You can get Voxel Farm now. For more information click here.

Sunday, May 31, 2015

Evolution of Procedural

This post is mostly about how I feel about procedural generation and where we will be going next.

A couple of months ago we released Voxel Farm and Voxel Studio. Many of you have already played with it and often we get the same questions: why so much focus on artist input, what happened to building entire worlds with the click of a button?

The short answer is "classic" real time procedural generation is bad and should be avoided, but if you stop reading here you will get the wrong idea, so I really encourage you to get to my final point.

While you can customize our engine to produce any procedural object you may think of, our current out-of the-box components favor artist generated content. This is how our current workflow looks like:


It can be read like this: The world is the result of multiple user-supplied data layers which are shuffled together. Variety is introduced at the mixer level, so there is a significant procedural aspect to this, but at the same time the final output is limited to combinations of the samples provided by a human as input files.

This approach is fast enough to allow real time generation, and at the same time it can produce interesting and varied enough results to keep humans interested for a while. The output can be incredibly good, in fact as good as the talent of the human who created the input files. But here is also the problem. You still need to provide reasonably good input to the system.

This is the first piece of bad news. Procedural generation is not a replacement for talent. If you lack artistic talent, procedural generation is not likely to help much. You can amplify an initial set into a much larger set, but you can't turn a bad set into a good one. A microphone won't make you a good singer.

The second batch of bad news is the one you should worry about: Procedural generation has a cost. I have posted about this before. You cannot make something out of nothing. Entropy matters. It takes serious effort for a team of human creators to come up with interesting scenes. In the same way, you must pay a similar price (in energy or time) when you synthesize something from scratch. As a rule of thumb, the complexity of the system you can generate is proportional to the amount of energy you spend. If you think you can generate entire planets on-the-fly on a console or PC, you are up for some serious disappointment.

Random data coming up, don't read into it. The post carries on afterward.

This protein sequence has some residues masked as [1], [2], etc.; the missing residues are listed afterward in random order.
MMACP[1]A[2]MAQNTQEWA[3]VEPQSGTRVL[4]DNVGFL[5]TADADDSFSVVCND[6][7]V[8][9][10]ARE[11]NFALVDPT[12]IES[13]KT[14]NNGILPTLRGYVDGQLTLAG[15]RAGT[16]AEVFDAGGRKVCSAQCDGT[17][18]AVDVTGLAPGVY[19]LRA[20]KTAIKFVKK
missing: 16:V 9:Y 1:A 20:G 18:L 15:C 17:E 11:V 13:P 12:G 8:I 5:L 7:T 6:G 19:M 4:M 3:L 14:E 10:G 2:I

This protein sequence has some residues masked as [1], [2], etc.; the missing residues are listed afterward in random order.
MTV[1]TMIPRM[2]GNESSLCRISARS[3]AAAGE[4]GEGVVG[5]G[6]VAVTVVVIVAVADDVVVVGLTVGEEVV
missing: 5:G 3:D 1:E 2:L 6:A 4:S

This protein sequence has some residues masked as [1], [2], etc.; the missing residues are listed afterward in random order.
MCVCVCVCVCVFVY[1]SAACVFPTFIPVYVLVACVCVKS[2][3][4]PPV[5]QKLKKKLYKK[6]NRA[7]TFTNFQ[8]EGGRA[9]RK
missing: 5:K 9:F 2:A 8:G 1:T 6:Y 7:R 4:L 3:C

I will be very specific about this. Procedural content based on local mathematical functions like Perlin, Voronoi, etc. cannot hold our interest and it is guaranteed to produce boring content. Procedural content based on simulation and AI can rival human nature and what humans create, but it is not fast enough for real time generation.

Is there any point in pursuing real time procedural generation? Absolutely, but you have to take it for what it is. As I see it, the only available path at this point is to have large sets of interesting content that can be used to produce even larger sets, but there are limits for how much you can grow the content before it becomes predictable.

For real time generation, our goal will be to help people produce better base content sets. These could be produced on-the-fly, assuming the application allows some time and energy for it. 

Here is where we are going next:


Hopefully that explains why we chose to start with a system that can closely obey the instructions of an artist. Our goal is to replace human work by automating the artist, not by automating the subject. We have not taken a detour, I believe this is the only way.

Wednesday, May 13, 2015

Toon Time

We are often asked if Voxel Farm can do a cartoony look. As a side project I decided to give it a try. This is what I managed to do in a couple of nights:


I had been recently exposed to Adventure Time by my kids, the influences are clear. This programmer's art so go easy on me. Also there is very little detail. All materials are solid colors. Only two instanced objects (a tree and a stump) but I think it works for the most part.

You can read a guide on how this was built here. It served as an example of how to create a biome from scratch in Voxel Studio. We will probably expand this project to cover other topics like voxel instances and runtime extensions.
There was an error in this gadget